Moving forward, we must restore ourselves. A book written by Storm Cunningham, “The Restorations Economy” was published in 2005. Danielle wrote about this book in the July 14, 2008 blog. The books focus is in the building industry but the message should be embraced by everyone who sees real opportunity in the -other side- of all the failures of current industry and institutions of the past months.
As we venture into the next phase of “Life” let us all choose to be the pebble that radiates gentle ripples through the collective conscience of our world.
Blessings, Peace and Love
On Wednesday, October 28, Jonathan and Danielle attended a energy conservation workshop offered by LIVE Green and Pure Energy. We learned things that can be done within an older building (they used a city row house as the example) to help conserve energy. The importance of insulation and energy efficient appliances to significantly reduce heating and electric bills. We appreciated the physics lesson explaining why replacement windows are not the answer to save energy (beyond the historic value).
LIVE Green is a non-profit organization that promotes sustainable city living their website is www.livelancaster.org for more information on their purpose, events, and workshops. Pure Energy is a Lancaster-based energy auditing company their website is www.pureenergyaudits.com for information on their services, training, and energy conservation tools.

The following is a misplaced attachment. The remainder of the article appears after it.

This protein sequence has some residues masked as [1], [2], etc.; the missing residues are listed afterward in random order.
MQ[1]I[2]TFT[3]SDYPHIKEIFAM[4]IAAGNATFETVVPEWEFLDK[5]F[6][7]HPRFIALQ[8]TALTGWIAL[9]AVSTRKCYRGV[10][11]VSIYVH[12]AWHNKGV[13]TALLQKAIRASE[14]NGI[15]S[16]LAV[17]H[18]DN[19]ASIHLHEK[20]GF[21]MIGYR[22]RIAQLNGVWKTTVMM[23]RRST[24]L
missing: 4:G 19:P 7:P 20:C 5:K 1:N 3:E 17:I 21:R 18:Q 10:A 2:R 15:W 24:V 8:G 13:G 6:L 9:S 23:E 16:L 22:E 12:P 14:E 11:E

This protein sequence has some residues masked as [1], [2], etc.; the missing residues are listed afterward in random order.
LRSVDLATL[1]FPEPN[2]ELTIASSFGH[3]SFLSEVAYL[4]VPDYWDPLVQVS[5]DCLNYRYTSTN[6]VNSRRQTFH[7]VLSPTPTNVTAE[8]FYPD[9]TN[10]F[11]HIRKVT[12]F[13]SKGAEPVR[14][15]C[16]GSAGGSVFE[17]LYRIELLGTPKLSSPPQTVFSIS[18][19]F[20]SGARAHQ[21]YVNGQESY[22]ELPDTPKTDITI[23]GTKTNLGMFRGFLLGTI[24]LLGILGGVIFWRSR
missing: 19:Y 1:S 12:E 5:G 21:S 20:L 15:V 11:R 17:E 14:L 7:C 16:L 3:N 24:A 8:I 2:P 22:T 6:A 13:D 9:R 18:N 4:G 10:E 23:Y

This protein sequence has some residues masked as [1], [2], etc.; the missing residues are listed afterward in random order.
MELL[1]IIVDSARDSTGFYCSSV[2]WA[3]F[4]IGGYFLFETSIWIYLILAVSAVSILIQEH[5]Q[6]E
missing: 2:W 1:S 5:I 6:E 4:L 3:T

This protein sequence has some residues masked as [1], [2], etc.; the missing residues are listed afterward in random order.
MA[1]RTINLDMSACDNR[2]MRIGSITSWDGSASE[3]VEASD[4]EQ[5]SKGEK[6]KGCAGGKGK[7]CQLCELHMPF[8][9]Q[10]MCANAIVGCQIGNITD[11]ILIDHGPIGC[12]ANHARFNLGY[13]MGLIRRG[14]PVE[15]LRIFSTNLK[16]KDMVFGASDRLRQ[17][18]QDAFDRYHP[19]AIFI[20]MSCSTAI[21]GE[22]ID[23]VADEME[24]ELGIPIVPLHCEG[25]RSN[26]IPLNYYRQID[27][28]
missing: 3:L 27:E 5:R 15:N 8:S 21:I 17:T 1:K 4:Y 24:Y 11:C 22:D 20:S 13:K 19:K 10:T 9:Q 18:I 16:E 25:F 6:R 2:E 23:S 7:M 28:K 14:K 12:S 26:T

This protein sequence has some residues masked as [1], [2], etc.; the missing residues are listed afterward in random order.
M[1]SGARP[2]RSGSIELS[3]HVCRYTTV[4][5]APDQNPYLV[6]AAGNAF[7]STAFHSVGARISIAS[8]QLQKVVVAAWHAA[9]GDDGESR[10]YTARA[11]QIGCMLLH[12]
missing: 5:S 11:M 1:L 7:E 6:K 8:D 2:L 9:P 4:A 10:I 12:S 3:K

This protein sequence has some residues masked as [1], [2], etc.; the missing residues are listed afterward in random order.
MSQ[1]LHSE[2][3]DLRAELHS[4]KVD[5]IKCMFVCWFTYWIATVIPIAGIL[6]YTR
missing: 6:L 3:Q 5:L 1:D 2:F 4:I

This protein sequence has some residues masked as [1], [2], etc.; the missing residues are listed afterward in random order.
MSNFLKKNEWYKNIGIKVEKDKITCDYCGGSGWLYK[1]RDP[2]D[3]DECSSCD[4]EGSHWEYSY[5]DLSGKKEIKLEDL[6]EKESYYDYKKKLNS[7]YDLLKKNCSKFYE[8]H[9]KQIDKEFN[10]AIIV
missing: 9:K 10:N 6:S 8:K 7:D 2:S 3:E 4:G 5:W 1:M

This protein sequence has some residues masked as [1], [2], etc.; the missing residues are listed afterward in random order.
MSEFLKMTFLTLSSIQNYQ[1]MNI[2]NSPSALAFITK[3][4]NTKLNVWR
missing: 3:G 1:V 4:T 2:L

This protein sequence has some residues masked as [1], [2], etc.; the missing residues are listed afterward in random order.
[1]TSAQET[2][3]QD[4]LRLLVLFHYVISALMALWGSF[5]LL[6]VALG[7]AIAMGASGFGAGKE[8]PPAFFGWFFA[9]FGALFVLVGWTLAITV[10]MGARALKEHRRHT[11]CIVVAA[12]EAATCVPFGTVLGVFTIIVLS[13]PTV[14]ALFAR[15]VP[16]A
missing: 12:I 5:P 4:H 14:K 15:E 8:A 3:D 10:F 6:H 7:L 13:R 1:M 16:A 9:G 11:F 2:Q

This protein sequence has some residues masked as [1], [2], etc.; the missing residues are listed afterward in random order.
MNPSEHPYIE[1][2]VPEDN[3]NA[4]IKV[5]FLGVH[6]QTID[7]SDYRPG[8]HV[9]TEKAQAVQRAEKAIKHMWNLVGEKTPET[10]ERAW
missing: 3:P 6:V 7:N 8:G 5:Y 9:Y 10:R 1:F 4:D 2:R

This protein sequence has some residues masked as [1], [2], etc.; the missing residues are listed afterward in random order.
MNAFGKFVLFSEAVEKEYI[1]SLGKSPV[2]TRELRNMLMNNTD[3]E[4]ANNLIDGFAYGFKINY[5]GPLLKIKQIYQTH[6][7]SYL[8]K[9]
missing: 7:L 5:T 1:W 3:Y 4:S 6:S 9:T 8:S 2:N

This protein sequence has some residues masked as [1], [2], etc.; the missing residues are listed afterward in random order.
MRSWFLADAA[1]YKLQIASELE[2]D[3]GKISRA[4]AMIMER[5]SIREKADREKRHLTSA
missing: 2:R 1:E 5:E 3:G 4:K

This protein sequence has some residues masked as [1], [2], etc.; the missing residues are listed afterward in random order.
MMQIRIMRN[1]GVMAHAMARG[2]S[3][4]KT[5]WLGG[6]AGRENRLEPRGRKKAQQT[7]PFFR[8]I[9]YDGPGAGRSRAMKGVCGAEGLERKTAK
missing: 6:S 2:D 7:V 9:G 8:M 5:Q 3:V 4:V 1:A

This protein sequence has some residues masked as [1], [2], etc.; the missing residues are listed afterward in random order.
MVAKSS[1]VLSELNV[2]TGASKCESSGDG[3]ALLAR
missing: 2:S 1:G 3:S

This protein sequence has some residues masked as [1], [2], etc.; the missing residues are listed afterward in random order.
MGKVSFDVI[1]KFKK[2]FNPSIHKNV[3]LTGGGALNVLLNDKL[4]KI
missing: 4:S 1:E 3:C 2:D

On Sunday, October 19, Chuck, Lois, Jonathan, Danielle, and Josh attended the Architectural History Tour of the Northeast Lancaster Township Historic District. The tour was appropriately called “Mansions on Marietta” and highlighted buildings built as the first suburban development in Lancaster County.
The oldest house on the tour was built in 1828 and is Wheatland home of 15th President James Buchanan. The other six homes on the tour (private residences) where built between 1920 and 1939. These houses reminded us of the “old” (at least 100 years old) building on the West Coast.
Danielle and Jonathan spent three days in Colonial Williamsburg with Jonathan’s parents Donald and Diane. The picture shows Jonathan and his dad in the stocks next to the courthouse – they quickly learned that public punishment was not very comfortable. A lot has changed in Williamsburg since Danielle and Jonathan visited Thanksgiving 2001. They are in the process of building a new plantation close to the Colonial Capital of Virginia to show how the majority of people lived during this time period – they have a few buildings built (the smaller outbuildings) and they will have to wait until the coffeehouse next to the Capital building is finished being built (next fall) for the carpenters (using only 18th century tools) to build the main house at the plantation.
Jonathan also had a new appreciation for the hand forged rosehead nails that we purchase after watching the blacksmith make them one at a time. Having the time to step back in history appreciating the colonial architecture (noticing the similarities and differences depending on the region of the country) and learning more about the people that lived during our colonial period was a relaxing way to spend a warm fall weekend.